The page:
All cacti are succulents,
but not all succulents are cacti!
This is because cacti develop their spines from a very special
organ that no other plant has - it's called an areole. Succulents
with spines grow them in a completely different manner.
succulent Sempervivum tectorum is also called House Leek. In the
olden times, the roofs of houses were often covered with turf
or sod. A turf roof would be planted with house leek to keep evil
spirits away, these days a house leek is often planted near the
front and back door of a home to do the same job. It was also
said you would never lose your home if house leek guarded it,
and house leek is almost impossible to transplant, once settled.
- Aren't you glad you don't have to go outside and "water your
young tender paddles of the Opuntia cactus are edible and eaten
throughout Mexico in a variety of ways. The fruits of this plant
are also edible and sometimes called Cactus Apples. Their flesh
is dark red and very sweet and can be eaten just as it is - it
also makes a terrific ruby colored jelly!
same Opuntias were taken to Australia many years ago and planted
as a food source for cattle. Though it sounded like a good idea,
it became an ecological nightmare. The cactus liked it's new home
so well that it proceeded to take over the outback and it's native
plants. The Aussies have been tearing it out and burning it down
for over 30 years now and they still can't get rid of it - Cracky
with windows? There are a number of succulents, Haworthias, Baby
Toes, Peperomia, and Lithops to name a few that actually have
clear windows on their leaf tips. This is because they come from
extremely harsh climates where they need to be able to collect
as much light as possible in the wintertime to survive. This allows
all available light to penetrate deep inside the body of the plant.
Hippopotamus, 2 or more Hippopotami
1 Octopus, 2 or more Octopi
1 Cactus, 2 or more Cacti
on cacti are not only for protection from predators but also protection
from the sun. Even though the spines may be thin, as the sun moves
all day long each spine is always shading a different part of
the plant. This amounts to fairly even shading over the course
of the day. Succulents, on the other hand, usually rely on spines
and thorns for defense against critters, but will use things like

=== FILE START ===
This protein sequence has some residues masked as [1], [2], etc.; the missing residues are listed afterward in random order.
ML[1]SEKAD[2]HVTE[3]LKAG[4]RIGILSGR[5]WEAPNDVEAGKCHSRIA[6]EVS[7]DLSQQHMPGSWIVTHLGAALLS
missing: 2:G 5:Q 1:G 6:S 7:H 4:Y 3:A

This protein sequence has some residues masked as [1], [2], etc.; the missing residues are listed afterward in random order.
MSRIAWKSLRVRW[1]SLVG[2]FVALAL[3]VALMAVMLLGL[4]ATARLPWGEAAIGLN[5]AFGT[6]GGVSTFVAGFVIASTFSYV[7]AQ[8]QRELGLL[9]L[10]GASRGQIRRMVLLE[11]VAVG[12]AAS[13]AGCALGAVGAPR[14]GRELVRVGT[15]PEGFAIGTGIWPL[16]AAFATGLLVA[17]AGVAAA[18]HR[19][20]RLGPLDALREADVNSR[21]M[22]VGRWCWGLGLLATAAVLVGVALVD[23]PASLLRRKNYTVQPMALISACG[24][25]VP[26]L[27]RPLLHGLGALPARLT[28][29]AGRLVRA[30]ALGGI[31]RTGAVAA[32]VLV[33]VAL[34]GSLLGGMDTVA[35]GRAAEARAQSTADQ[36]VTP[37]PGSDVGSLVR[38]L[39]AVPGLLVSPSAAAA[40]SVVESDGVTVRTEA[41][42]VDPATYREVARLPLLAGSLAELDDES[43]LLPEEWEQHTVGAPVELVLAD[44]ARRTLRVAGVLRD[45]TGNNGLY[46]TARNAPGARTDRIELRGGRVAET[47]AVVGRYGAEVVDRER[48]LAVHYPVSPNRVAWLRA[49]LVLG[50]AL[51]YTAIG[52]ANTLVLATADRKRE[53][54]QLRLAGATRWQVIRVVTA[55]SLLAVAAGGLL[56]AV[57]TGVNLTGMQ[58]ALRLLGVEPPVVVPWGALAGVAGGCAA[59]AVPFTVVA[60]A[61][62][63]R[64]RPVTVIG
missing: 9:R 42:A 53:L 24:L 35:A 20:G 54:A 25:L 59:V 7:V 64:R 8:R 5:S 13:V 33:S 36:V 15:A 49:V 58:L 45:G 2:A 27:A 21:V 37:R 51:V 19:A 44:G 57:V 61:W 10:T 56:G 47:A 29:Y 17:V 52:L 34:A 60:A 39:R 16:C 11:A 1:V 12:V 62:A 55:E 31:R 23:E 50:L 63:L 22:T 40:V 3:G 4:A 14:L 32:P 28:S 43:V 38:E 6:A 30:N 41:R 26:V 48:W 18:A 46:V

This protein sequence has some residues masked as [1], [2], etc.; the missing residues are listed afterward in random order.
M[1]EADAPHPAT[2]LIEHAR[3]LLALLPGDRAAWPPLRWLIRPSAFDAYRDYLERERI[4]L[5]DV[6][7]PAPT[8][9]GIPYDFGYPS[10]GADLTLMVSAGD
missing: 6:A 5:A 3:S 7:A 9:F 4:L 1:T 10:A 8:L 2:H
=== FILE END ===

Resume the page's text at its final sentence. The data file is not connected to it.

dense wooly or fuzzy coatings on their stems and leaves for sun
protection; Kalanchoes are famous for this.
names are the only way to truly identify a plant, but common names
can be entertaining:
Tail - Opuntia basilaris
Devil's Tongue - Ferocactus latispinus
Mule Crippler - Echinocactus horizonthalonius
Golden Torch - Trichocereus spachianus
Mother in Law's Tongue - Gasteria Family
Mother and 10,000 Babies - Several Kalanchoe species
Pregnant Onion - Ornithogalum longibracteatum
years back, a hunter was shooting quail in the deserts of Arizona,
home of the Giant Saguaro cactus, which is protected by law
in the wild. The hunter decided to have some target practice and
took several shots at one of the giant cacti with his shotgun.
When he was done, he turned to leave and the cactus fell directly
on top of him - he died. Mother Nature does get even!
Agave is one of the most versatile succulents. In ancient times
in the Americas it's thorns were used for needles, the fibers
for thread or woven into fabric or ropes, and the flesh baked
and eaten or turned into a beverage - we know that one today as
Tequila! Also the large Maguey worms that bore into
these plants (the larvae of the Giant Skipper Butterfly)
are still very much enjoyed today deep fried and served
straight up with a squirt of lime juice, or as a filling for tacos!
are native only to the Americas from as far north as northern Canada all the way south to the tip of Patagonia, South America's very southernmost point. If you see cacti in any other part of the world, somebody brought it there.
on the other hand have always been found on every continent of
the planet. Some even took a course of parallel evolution. In
Africa for example, Euphorbias (though succulents) fill a similar
place in nature as cacti in the Americas. Euphorbias however are
definitely NOT EDIBLE!